Rathlin since the Fifteenth Century

The island became an important base for the MacDonnell clan

In the fifteenth century, Rathlin Island changed ownership through the marriage of Margery Bysset to John Mor MacDonnell. It remained in the MacDonnell family until Angus MacDonnell was assassinated in 1490. Three years later, King James IV of Scotland abolished the title ’Lord of the Isles’ and ruled the island directly.

It was not until 1551 that Rathlin witnessed feuding once again. Captain Cuffe and Ralph Bagenal tried to land near Bruce’s Cave to defeat Colla and James MacDonnell, but the ship was thrown ashore by the unpredictable swell. Both were captured and later freed in exchange for the release of Sorley Boy MacDonnell. John Norris and Francis Drake then slaughtered all the MacDonnell women and children who had been taking refuge on the island.

Revenge was swift as Sorley Boy captured the castle at Carrickfergus, killing over 100 people. However, the English did not think the island was worth holding, so Sorley Boy reclaimed it and used it as a base for raids against the English mainland.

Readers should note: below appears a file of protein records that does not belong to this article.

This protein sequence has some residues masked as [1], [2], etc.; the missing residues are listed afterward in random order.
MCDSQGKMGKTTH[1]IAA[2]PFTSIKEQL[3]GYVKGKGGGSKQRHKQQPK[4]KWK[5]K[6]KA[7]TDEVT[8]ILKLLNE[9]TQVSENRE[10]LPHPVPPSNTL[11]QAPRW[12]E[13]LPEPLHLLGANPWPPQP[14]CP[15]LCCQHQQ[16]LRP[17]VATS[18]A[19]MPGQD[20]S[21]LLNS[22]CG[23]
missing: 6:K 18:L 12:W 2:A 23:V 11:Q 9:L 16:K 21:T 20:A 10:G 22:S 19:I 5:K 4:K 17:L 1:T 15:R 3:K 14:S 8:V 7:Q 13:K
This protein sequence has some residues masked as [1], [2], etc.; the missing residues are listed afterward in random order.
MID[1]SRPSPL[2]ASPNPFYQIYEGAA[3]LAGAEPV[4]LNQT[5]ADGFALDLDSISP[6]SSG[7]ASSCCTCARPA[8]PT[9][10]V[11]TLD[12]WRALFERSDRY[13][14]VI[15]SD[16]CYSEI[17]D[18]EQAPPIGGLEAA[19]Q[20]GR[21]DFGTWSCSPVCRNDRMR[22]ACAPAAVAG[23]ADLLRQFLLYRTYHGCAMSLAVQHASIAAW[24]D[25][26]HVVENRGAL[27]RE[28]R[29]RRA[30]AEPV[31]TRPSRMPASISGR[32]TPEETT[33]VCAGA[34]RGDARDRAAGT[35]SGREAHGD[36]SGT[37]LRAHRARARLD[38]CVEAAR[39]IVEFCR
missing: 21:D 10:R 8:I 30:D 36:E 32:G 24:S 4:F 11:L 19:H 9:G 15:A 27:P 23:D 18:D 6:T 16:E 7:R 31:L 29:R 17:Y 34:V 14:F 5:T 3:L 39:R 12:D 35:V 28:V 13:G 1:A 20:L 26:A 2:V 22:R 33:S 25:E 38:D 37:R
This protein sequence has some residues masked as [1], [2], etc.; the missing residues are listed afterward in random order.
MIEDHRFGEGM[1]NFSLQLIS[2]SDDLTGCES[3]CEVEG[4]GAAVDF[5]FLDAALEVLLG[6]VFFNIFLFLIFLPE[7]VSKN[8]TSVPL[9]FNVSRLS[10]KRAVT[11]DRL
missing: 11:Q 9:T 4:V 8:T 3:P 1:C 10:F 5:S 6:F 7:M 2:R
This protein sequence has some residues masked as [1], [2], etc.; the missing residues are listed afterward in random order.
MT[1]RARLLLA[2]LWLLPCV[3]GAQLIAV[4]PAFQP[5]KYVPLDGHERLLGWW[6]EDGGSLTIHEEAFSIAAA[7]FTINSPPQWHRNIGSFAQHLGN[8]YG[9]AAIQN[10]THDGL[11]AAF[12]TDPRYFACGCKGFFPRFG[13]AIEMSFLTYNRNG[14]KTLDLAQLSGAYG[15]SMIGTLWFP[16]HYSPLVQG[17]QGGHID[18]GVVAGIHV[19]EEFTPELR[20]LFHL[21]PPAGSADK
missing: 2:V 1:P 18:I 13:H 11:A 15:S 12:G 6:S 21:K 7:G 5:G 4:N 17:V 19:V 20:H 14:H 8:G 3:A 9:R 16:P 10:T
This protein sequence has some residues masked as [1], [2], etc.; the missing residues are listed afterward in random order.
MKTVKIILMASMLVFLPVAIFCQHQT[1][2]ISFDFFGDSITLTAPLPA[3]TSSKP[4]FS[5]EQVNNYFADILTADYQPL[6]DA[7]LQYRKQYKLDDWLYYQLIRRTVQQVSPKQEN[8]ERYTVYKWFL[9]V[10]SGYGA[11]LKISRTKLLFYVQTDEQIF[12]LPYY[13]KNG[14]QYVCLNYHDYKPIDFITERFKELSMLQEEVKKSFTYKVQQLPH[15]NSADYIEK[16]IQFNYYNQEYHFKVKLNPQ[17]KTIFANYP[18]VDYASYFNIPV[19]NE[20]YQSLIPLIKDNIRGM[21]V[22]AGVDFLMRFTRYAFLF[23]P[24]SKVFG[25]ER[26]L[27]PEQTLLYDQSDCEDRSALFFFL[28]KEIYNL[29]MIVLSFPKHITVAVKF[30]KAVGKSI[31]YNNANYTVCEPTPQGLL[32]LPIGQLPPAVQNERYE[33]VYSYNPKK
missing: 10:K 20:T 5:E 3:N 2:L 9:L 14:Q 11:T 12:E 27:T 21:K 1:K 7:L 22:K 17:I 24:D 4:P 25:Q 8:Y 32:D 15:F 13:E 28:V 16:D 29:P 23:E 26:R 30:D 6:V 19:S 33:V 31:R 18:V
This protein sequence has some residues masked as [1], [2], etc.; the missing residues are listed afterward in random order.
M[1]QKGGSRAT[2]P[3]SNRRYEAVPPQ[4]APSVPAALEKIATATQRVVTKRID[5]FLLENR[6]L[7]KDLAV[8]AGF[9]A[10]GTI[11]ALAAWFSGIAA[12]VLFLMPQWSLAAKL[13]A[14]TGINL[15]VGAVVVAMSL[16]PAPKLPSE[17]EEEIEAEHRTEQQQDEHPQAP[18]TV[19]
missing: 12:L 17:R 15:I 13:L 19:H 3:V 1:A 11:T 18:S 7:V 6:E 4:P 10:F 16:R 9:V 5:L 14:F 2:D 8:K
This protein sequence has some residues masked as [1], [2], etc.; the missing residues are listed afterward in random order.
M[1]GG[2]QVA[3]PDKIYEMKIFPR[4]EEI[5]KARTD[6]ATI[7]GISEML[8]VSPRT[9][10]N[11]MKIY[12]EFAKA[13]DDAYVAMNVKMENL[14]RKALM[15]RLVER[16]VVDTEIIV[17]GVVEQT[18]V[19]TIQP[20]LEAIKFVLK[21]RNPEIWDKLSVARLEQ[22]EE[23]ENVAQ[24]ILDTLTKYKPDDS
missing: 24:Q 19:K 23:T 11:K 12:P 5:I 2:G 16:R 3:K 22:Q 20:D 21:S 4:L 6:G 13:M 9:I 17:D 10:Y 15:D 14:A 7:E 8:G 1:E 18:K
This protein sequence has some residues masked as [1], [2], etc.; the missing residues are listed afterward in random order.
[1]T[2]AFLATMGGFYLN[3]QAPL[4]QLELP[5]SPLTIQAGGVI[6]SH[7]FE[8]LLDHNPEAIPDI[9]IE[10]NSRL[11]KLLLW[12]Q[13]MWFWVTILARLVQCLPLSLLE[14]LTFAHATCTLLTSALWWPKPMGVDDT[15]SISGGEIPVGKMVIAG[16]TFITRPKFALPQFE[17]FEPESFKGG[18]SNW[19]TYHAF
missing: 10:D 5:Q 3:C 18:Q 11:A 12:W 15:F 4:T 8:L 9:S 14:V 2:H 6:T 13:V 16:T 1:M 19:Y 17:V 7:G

The End of Conflict
In 1585, Henry Bagenal and Captain Thorton captured Rathlin from Sorley Boy. After a hasty retreat to Kintyre, Sorley Boy captured Dunluce castle and swore allegiance to Queen Elizabeth I of England in return for land rights. This put an end the long conflict that had existed in this area between the Scots and the English.

After Elizabeth’s death in 1603, the Stuart monarchy granted a knighthood to Sorley Boy’s son Randal, alongside the grants of Rathlin and the Glens of Antrim, and the island remained peaceful for a while.

Immigration and Emigration
By the mid seventeenth century, an influx of Scottish people arrived on Rathlin escaping religious persecution. However, the persecution quickly spread to Ireland and many journeyed on to the United States of America.

In the 1840s, the potato famine threatened the existence of rural communities throughout Ireland and many were once more forced to emigrate. A commemorative stone has been erected to their memory above Church Bay on Rathlin Island.

© Andy Keogh